3 Steps Toward Healing Your Intestinal Tract

By Nutritional Weight & Wellness Staff
June 4, 2014


By Jamie Carlson, RD, LD

Gas, bloating, constipation, discomfort…do these describe your daily digestive problems? So many people are bogged down with these symptoms that they come to believe it is normal to feel this way. Do not be mistaken; this is your body’s way of alerting you that your gut is in need of repair before other health problems occur.

Research over the past two decades has determined that intestinal health is critical to overall health. People living with ongoing symptoms of intestinal problems are at higher risk for a wide range of diseases including diabetes, obesity, depression, fibromyalgia and rheumatoid arthritis. You might be familiar with the quote, “All disease begins in the gut,” but we are here to tell you that “All disease begins and can end in the gut.”

Follow these 3 steps to heal your intestinal tract and keep it healthy.

Step 1: Remove the trouble-makers

The first step in healing your intestinal tract is to remove the foods that may be wreaking havoc on your intestinal health. Let’s take a look at what foods could be making you bloated and uncomfortable.

IntestinalHealth_Bread.jpgCould it be the bread you’re eating each morning?

Today’s wheat and grains are not the same as they were several decades ago. With changes in farming practices and genetic modification, we are ingesting a wheat protein that the body no longer recognizes and which can cause inflammation in the intestinal tract.

IntestinalHealth_Bars.jpgCould it be the bars you’re having for a snack?

Processed foods are loaded with highly refined grains, sugar, high fructose corn syrup and soy. In the United States, 90 percent of corn and soy are genetically engineered. These foods compromise intestinal health by destroying the healthy bacteria living in the intestinal tract and cause inflammation.

IntestinalHealth_YogurtCup.jpgCould it be the yogurt you’re eating with lunch?

For some, dairy products can be what causes inflammation and damage in the intestinal tract. Casein, the protein in dairy products, is difficult for many people to digest and is what leads to gas and bloating.

Step 2: Rebalance by eating the Weight & Wellness Way

Once your remove the foods that may be causing inflammation and damage to your intestinal tract, it’s time to rebalance by eating the Weight & Wellness Way— providing nutrients from protein, fat and carbohydrates.

IntestinalHealth_HealthyMeal.jpgProtein provides the amino acids, minerals and B vitamins to help heal your intestinal tract. Grass-fed meat, free-range chicken, and wild-caught fish help reduce inflammation and rebuild your damaged tissue.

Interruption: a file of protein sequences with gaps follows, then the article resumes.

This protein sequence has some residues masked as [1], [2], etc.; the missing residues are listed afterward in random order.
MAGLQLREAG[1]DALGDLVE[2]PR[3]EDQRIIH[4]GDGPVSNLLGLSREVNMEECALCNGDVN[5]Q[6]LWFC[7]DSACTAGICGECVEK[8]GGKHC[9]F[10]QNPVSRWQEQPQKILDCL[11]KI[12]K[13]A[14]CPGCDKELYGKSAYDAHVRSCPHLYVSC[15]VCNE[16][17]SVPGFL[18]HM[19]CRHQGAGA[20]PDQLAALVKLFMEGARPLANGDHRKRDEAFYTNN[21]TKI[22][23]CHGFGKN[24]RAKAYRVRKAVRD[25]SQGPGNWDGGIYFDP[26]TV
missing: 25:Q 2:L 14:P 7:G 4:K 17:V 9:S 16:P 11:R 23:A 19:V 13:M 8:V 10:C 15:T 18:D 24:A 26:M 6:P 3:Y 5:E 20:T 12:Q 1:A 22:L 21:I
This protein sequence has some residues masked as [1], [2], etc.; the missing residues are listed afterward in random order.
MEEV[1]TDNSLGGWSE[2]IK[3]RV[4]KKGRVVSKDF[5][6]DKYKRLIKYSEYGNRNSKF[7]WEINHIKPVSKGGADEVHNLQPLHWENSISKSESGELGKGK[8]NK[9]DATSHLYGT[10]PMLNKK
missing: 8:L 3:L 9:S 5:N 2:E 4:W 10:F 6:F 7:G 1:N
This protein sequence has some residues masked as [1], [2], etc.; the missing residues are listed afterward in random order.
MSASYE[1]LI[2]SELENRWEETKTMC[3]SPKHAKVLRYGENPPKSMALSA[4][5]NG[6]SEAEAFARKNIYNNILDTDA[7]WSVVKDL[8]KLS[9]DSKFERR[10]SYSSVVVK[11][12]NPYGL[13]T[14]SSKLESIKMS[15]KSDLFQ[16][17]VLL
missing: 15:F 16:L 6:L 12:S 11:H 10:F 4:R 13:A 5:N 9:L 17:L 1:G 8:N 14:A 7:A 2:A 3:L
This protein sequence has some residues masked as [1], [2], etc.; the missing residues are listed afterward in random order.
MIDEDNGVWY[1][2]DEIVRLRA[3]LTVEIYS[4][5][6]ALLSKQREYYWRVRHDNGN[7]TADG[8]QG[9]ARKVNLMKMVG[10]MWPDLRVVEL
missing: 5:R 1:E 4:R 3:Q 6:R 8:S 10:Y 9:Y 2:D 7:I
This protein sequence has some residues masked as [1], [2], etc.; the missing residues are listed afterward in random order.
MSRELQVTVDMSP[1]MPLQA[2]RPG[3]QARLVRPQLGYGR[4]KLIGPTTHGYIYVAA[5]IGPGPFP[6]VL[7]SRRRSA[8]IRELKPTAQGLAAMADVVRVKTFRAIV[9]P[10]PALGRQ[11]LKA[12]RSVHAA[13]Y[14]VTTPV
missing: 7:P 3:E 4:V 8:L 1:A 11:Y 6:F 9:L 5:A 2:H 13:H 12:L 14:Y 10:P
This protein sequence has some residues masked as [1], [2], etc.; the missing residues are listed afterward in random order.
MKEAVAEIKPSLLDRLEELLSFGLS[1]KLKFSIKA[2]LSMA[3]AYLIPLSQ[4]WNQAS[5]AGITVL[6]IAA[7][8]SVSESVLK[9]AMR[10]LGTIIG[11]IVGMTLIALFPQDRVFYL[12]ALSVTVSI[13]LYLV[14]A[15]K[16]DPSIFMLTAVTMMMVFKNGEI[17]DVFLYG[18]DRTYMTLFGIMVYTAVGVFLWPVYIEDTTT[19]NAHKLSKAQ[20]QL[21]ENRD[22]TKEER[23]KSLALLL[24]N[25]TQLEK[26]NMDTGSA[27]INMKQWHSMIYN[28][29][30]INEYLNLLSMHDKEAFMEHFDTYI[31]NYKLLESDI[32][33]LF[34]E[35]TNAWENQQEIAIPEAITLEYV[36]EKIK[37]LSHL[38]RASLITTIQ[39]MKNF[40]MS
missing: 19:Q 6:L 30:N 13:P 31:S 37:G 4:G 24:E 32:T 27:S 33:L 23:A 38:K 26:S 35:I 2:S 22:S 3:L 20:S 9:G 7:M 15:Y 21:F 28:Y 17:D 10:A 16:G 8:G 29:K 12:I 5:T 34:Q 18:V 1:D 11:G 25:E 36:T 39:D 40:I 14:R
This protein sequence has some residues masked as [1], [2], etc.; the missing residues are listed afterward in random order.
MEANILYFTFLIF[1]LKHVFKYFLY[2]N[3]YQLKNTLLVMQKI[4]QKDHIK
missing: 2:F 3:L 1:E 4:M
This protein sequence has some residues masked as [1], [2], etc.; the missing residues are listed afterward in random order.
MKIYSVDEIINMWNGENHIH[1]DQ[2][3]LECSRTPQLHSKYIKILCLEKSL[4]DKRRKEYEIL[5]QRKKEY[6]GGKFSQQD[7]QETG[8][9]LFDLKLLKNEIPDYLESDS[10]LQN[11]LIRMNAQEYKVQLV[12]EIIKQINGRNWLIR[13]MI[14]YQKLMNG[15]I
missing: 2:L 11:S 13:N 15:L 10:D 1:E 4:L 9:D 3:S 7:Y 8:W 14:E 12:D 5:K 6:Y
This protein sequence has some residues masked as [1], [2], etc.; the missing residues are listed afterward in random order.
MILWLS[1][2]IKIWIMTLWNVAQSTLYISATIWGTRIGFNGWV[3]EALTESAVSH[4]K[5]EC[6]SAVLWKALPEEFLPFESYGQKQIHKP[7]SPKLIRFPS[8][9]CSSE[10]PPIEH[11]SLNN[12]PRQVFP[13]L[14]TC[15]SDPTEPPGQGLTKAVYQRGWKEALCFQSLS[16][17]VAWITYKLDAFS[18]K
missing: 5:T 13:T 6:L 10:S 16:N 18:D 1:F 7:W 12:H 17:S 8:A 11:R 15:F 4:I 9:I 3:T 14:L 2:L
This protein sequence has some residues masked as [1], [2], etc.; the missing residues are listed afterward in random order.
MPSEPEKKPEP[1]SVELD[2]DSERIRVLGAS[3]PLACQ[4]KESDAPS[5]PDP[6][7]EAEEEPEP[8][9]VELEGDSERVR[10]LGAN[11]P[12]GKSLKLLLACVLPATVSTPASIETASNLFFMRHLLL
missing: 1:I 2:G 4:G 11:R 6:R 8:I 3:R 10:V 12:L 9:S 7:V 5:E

Fat supports intestinal health because beneficial fats help heal the cell membranes. Include a healthy fat at each meal and snack. Healthy fats include: one tablespoon of olive oil, coconut oil, butter or nut butter; one-half avocado; or 6-10 olives.

Carbohydrates from vegetables and fruits are packed with vitamins, antioxidants, and fiber for good digestion. At each meal, include several servings of vegetables, such as kale, broccoli, Brussels sprouts, spinach, cauliflower, green beans, asparagus, sweet potatoes, and fruit (such as berries).

Step 3: Rebuild with supplements

Add key supplements to support and rebuild your intestinal tract.

IntestinalHealth_NutriKeySupps.jpgBifidobacteria: This good bacteria gets depleted from taking antibiotics, eating a high-sugar diet and processed foods and drinking chlorinated water. The probiotic bifidobacteria reduces constipation, gas and bloating. (Available as capsules and powder)

Omega-3: This fatty acid helps reduce inflammation and heals the intestinal lining. (Available as softgels)

L-glutamine: This powerful amino acid helps repair tissue throughout your intestinal tract. (Available as capsules and powder)

Try this three-step approach—remove, rebalance, and rebuild—to reduce or end your gas, bloating, constipation, and diarrhea. Let good digestion be your new normal.

Ready to learn more?

Take our “Gut Reaction” class on online any time. Sign up today!

About the author

This blog content was written by a staff member at Nutritional Weight & Wellness who is passionate about eating real food.

View all posts by Nutritional Weight & Wellness Staff


Patricia Gardner
68 yrs, female, low abdominal pain, bloating, many probiotics for diverticulitis.
November 22, 2019 at 8:32 am


If you would like individualized guidance for your diverticulitis symptoms it would be best to set up a one-on-one appointment with one of our Nutritionists for individualized guidance. 

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